(Bloomberg) -- Short sellers are betting that Intelsat shares have further to fall even after a record slump this month erased more than 75% of the satellite company’s market value.About 15.4 million shares were on loan to bears on Tuesday, up from 15.1 million at the end of October, according to data from S3 Partners. Short sellers are sitting on more than $250 million in paper gains but don’t appear to be cashing in yet, according to Ihor Dusaniwsky, S3’s managing director of predictive analytics.“As a good short seller, you ride out your profits and that’s what it looks like they’re doing,” Dusaniwsky said. “They’re holding on and looking for the stock to go down even further.”That strategy has paid off so far for bears. Intelsat has fallen 7 out of the last 8 trading sessions. The stock sank as much as 31% on Tuesday after Wall Street analysts slashed their price targets after FCC Chairman Ajit Pai rejected a plan to raise billions of dollars by selling spectrum in a private sale. Intelsat needs money to pay down its debt of more than $14 billion. A public auction could reduce its share of the proceeds.Intelsat investors have been on a wild ride over the past year and a half, with shares rising from less than $5 in March 2018 to more than $37 by October. Much of those gains held this year as the FCC considered the proposed airwaves sale.Even now, not everyone is bearish. Cowen analyst Lance Vitanza defended Intelsat on Tuesday, calling the sell-off an “over-reaction.”“The critical question in our view isn’t ‘public vs. private’ but rather do we or don’t we have the cooperation we need to streamline a path toward an auction in 2020,” Vitanza wrote in a note to clients. “While initial reactions may have suggested otherwise, we base our investment thesis on our expectation that ultimately, cooler heads will prevail.”\--With assistance from Joshua Fineman.To contact the reporter on this story: Jeran Wittenstein in San Francisco at firstname.lastname@example.orgTo contact the editor responsible for this story: Catherine Larkin at email@example.comFor more articles like this, please visit us at bloomberg.com©2019 Bloomberg L.P.
(Bloomberg) -- Intelsat SA had its worst two-day rout and SES SA plunged as investors assessed the satellite providers’ prospects after a key regulator rejected their plan to raise billions of dollars by selling airwaves in a private auction.Federal Communications Commission Chairman Ajit Pai instead called for a public auction, something that could reduce the companies’ share of the proceeds.The satellite providers want to sell some of the airwaves they now use to deliver video to TV stations to raise cash. The companies have concluded they no longer need all the spectrum they have acquired over the years.Meanwhile, the frequencies are coveted by fast-growing mobile providers eager to build the next generation of wireless, 5G networks.Intelsat and SES called Pai’s plan “a significant departure” that “does not address the critical involvement of the incumbent satellite operators.” They said they would work with the FCC to seek an alternative.Heavily indebted Intelsat fell more than 50% over two days to trade for a time below $6 on Tuesday; it had traded above $37 last year as the FCC considered the companies’ proposed airwaves sale.Intelsat needs money to pay down its debt of more than $14 billion. Intelsat shares fell as much as 31% Tuesday on Tuesday and were off 18% at $6.62 at 11:51 a.m. in New York trading. They dropped 40% on Monday.SES also needs to cut debt ahead of a jump in capital spending expected in 2021, according to Bloomberg Intelligence. SES stock fell 23% in Paris, while its EU500m 2027 notes fell the most since pricing in late October. SES 5-year senior credit default swaps widened 19 basis points to 90 basis points, the most since 2009.Pai said the sale should free airwaves for 5G wireless use, do so quickly and generate revenue for the U.S. government. He didn’t say if any proceeds would be earmarked for the companies. The FCC could vote to adopt the plan early next year.“I’ve concluded that the best way to advance these principles is through a public auction,” Pai said in a tweet.Pai’s announcement sent a ripple through the telecommunications industry. Pai’s move could be seen as “bad news” for Verizon Communications Inc., which urgently needs spectrum and might have benefited from a faster, private sale the satellite companies had proposed, Bloomberg Intelligence analyst John Butler said in a note Tuesday.Verizon Executive Vice President Craig Silliman said in a statement that it’s “critical that the FCC move quickly.”The satellite providers’ plan provoked opposition among lawmakers who expressed concern about European companies profiting from the sale of U.S. airwaves, including Senator John Kennedy, a Louisiana Republican who said he called President Donald Trump to raise an alarm. Trump called Pai on Oct. 30 and while the issue was discussed, the president didn’t direct the agency on what to do, said an FCC official who spoke on condition of anonymity.Kennedy told reporters that Pai was “putting both the American taxpayer and our 5G effort first” with Monday’s announcement.Also Monday, leading Republicans introduced legislation requiring a C-band sale to begin by the end of next year, with taxpayers getting at least 50% of the airwaves’ market value.FCC officials declined to discuss what portion of sales the satellite companies might get under a public auction. They said the agency intends to begin the sale in 2020.JPMorgan said in a note that it appears “the private auction process is officially dead, but there is still no consensus of how to get to a public auction.”An array of Intelsat notes sank on the news, with some 2025 maturities hitting their lowest level in more than a year and a 2024 bond setting an all-time low.Intelsat bonds plunged to new lows across its maturities as uncertainty continued to weigh on the debt. Its 7.75% bonds due June 2021 fell 11.5 cents on the dollar to 73.5 cents and its 8.125% notes due June 2023 dropped 9 cents on the dollar to 52.75%. Both sets of bonds yield more than 30%.On Nov. 15, the C-Band Alliance group made up of Intelsat, SES and Ottawa-based Telesat offered to voluntarily pay the U.S. Treasury 30% to 75% of the take from a private sale.The airwaves in question are in the 3.7 gigahertz-to-4.2 gigahertz area of spectrum, known as the C-band. Intelsat and SES dominate that patch of airwaves, which are considered well-suited for 5G networks.Proponents say the frequencies are needed to help the U.S. beat China in a so-called race to 5G. The alliance that includes Intelsat and SES said its proposal would be quicker than an FCC-run auction.\--With assistance from Susan Decker.To contact the reporters on this story: Todd Shields in Washington at firstname.lastname@example.org;Allison McNeely in New York at email@example.comTo contact the editors responsible for this story: Jon Morgan at firstname.lastname@example.org, Elizabeth WassermanFor more articles like this, please visit us at bloomberg.com©2019 Bloomberg L.P.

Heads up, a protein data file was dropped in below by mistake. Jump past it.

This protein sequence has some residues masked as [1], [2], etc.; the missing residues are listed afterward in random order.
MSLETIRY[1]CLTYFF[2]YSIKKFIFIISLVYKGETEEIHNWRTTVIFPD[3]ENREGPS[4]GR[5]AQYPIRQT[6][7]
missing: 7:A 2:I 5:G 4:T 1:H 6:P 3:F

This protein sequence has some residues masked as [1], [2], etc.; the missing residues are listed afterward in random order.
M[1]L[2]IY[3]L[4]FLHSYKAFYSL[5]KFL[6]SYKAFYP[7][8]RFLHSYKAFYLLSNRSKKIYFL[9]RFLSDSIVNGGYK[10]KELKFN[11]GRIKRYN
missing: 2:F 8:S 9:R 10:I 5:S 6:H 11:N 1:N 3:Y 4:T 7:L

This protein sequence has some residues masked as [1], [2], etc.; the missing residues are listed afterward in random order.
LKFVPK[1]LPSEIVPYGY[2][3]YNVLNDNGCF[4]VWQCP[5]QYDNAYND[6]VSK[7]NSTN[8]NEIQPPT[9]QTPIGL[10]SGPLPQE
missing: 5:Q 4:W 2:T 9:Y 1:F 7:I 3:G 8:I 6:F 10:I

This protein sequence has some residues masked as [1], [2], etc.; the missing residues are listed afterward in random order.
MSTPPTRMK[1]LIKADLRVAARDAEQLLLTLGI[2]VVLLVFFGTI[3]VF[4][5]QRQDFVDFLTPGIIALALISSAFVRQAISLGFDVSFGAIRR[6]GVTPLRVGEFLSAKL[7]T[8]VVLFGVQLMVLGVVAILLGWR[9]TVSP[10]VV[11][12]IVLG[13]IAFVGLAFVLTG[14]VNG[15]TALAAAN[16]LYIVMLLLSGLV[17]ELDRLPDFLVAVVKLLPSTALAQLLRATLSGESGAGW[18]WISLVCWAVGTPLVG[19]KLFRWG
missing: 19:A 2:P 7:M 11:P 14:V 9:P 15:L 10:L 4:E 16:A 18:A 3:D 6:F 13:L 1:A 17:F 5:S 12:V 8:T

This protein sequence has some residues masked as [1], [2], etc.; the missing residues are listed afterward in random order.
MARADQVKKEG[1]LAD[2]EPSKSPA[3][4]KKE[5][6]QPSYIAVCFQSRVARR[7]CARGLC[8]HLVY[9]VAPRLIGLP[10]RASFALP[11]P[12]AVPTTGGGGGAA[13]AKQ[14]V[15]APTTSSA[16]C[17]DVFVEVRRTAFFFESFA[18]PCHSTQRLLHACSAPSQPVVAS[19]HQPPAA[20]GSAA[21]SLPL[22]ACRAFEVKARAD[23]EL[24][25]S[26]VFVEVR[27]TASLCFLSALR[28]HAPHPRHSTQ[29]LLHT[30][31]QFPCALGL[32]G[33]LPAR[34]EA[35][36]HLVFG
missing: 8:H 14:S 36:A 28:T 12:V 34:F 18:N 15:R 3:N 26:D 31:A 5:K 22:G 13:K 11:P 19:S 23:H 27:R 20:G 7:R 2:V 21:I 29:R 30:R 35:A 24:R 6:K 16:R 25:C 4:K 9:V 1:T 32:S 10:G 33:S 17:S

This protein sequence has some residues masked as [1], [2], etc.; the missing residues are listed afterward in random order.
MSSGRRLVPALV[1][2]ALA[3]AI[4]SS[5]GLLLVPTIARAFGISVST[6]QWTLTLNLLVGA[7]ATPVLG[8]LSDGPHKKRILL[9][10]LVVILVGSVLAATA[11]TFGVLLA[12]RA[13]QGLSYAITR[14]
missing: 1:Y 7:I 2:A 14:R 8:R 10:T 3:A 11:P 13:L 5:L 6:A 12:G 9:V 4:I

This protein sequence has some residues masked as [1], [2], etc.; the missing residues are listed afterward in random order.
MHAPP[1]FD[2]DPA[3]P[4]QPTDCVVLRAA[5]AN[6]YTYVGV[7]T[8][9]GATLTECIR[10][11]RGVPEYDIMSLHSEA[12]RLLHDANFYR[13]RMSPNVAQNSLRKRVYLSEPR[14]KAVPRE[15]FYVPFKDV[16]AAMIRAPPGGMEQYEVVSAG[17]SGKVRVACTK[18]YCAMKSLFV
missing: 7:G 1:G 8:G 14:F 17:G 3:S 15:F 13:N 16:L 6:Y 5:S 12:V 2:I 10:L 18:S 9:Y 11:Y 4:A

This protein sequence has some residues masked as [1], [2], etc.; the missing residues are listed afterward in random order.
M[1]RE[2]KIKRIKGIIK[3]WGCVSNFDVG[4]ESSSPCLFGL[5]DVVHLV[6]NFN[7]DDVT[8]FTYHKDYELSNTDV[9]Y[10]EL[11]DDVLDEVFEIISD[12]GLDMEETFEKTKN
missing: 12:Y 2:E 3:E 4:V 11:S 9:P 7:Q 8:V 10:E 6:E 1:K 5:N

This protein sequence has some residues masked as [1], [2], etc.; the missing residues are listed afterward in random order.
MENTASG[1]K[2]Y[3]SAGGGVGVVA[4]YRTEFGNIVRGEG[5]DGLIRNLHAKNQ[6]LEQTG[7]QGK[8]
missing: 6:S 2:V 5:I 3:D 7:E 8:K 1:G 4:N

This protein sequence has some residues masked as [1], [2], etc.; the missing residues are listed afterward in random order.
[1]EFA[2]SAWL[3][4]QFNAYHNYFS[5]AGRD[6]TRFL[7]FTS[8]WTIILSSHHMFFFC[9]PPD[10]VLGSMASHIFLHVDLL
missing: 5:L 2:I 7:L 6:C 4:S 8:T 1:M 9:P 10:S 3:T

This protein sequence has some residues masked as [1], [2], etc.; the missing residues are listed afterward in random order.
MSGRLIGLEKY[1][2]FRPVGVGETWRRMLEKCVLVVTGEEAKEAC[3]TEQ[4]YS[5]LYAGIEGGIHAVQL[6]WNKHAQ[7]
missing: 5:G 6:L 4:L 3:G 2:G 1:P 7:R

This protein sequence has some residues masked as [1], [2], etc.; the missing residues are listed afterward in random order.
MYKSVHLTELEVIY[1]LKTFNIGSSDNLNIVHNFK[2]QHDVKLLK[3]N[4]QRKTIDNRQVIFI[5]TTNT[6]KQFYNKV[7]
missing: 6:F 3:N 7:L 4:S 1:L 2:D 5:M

Although a monthly sentiment indicator falls in November from a recent high, home builders are optimistic about the housing market given the lower mortgage rates.